PestFacts WA

Sclerotinia infection in canola and lupin crops

Sclerotinia stem rot in canola

  • Greenough
  • Walkaway
Sclerotinia stem rot on canola plant stems
Sclerotinia stem rot on canola plant stems. Photo courtesy of: Ciara Beard (DPIRD).

Plant pathologist Ciara Beard (DPIRD) reports that sclerotinia stem rot has been found in two canola crops at Greenough and Walkaway this week. Last week there was leaf infection evident at both sites where no fungicide was applied and this week it has progressed to stem infection. The Hyola 404 crop at Greenough is at the end of flowering and most of the paddock has been sprayed with fungicide by the grower apart from where a DPIRD opportunistic trial is located. The trial has had a range of timings of fungicide application from 10% to 50% bloom to gather data to compare to the SclerotiniaCM app which has been run for each timing at the site. The stem rot symptoms are being seen in the untreated plots.

A similar experiment being conducted in a Raptor crop at Walkaway has similar symptoms and it is at 60% bloom. Both crops are dense and sown in paddocks that have a history of sclerotinia.

Growers and agronomists are encouraged to use the SclerotiniaCM app to assist decision making on whether to apply a fungicide spray during crop flowering this season. The free app is designed for ipads and android tablets and has been very helpful this year for prioritising paddocks to spray and indicating which ones may not be worthwhile spraying. Before applying fungicide for sclerotinia management growers need to follow guidelines on fungicide labels and ensure the crop is not beyond 50% bloom. For more information refer to DPIRD’s SclerotiniaCM app page.

Further information on sclerotinia management in canola can be found in previous 2020 PestFax Issue 12 Sclerotinia stem rot is being found in canola and Issue 8 Sclerotinia apothecia are being found articles.

Sclerotinia in lupins

  • Narra Tarra
  • Yandanooka
  • Brookton
  • Kojonup
Sclerotinia infection of lupin pods
Sclerotinia infection of lupin pods. Photo courtesy of: Ciara Beard (DPIRD).

Plant pathologist Ciara Beard (DPIRD) reports that sclerotinia infection of pods and branches was recently observed in an Albus lupin crop at Narra Tarra (near Geraldton). The Amira crop is dense, bulky and still flowering while filling pods after a great early start to the season. This area received significant rainfall in early May that most other parts of the Geraldton region missed out on. The grower applied fungicide to the crop at early pod emergence but left some unsprayed strips to gather disease development and yield data in conjunction with DPIRD. The disease symptoms are being seen in the unsprayed area.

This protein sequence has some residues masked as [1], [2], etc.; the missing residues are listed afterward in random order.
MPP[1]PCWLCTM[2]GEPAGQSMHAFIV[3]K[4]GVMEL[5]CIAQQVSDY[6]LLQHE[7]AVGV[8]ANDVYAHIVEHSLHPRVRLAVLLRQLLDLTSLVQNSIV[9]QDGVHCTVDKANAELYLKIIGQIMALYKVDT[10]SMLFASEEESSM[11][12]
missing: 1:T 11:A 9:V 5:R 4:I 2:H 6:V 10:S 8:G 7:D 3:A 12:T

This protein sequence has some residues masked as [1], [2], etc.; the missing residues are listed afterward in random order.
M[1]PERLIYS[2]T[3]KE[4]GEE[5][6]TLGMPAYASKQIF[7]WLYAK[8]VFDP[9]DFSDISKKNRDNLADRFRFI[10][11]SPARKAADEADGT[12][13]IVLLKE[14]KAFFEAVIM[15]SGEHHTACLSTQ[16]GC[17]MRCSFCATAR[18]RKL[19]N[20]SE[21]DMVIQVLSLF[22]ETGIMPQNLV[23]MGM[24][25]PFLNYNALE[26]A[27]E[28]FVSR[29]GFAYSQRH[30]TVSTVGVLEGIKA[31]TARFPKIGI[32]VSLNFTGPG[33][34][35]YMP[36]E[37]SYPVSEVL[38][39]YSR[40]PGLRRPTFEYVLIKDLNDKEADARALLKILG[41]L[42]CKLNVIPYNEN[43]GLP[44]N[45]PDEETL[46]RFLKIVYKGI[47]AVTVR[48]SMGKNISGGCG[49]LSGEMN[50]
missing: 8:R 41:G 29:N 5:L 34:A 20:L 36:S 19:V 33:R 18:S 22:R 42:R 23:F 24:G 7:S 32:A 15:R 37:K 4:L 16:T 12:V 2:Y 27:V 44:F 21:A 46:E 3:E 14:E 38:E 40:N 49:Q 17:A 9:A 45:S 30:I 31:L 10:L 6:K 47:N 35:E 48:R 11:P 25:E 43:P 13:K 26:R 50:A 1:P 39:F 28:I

Sclerotinia basal infection on lupin stems
Sclerotinia basal infection on lupin stems. Photo courtesy of: Madi George (Mingenew Irwin Group).
Lupin plants wilting due to basal sclerotinia infection.
Lupin plants wilting due to basal sclerotinia infection. Photo courtesy of: Madi George (Mingenew Irwin Group).

Madi George (Mingenew Irwin Group) has recently found sclerotinia in an Albus lupin crop at Yandanooka (near Mingenew). The crop where a MIG and DPIRD in-crop fungicide demo is being conducted with the grower was previously reported in PestFax when apothecia were found under the crop earlier this month. Madi reports finding basal infection on the stem base at ground level on some plants that is causing them to appear wilted. There is also infection showing on pods on some plants, it appears as fluffy white growth.

David Stead (Anasazi Agronomy) has reported finding basal infection in a lupin crop east of Brookton. Capeweed plants in that corner of the paddock were also infected.

Chris Robinson (Farmanco) has reported observing sclerotinia in an Albus lupin crop at Kojonup. A foliar fungicide has been applied to this crop plus an adjacent narrow leafed lupin crop.

DPIRD research has shown that fungicide application prior to or at early stages of disease development can be effective for managing disease in the canopy. Trials have shown that fungicide application should be targeted at early pod emergence stage to protect the pods. However, fungicide is unlikely to provide any control of basal (stem base) infection due to the challenge of canopy penetration and the infection often being at and below ground level.

A list of registered fungicides and rates for lupin sclerotinia can be found at DPIRD’s Registered foliar fungicides for lupin in Western Australia page. It is important to follow label recommendations and observe withholding periods.

For information on the disease in lupin and managing it refer to the 2020 PestFax Issue 11 article Sclerotinia apothecia found in lupins


For more information on sclerotinia stem rot contact DPIRD Plant pathologists Ciara Beard, Geraldton on +61 (0)8 9956 8504 or Geoff Thomas, South Perth on +61 (0)8 9368 3262


Article author: Ciara Beard (DPIRD Geraldton).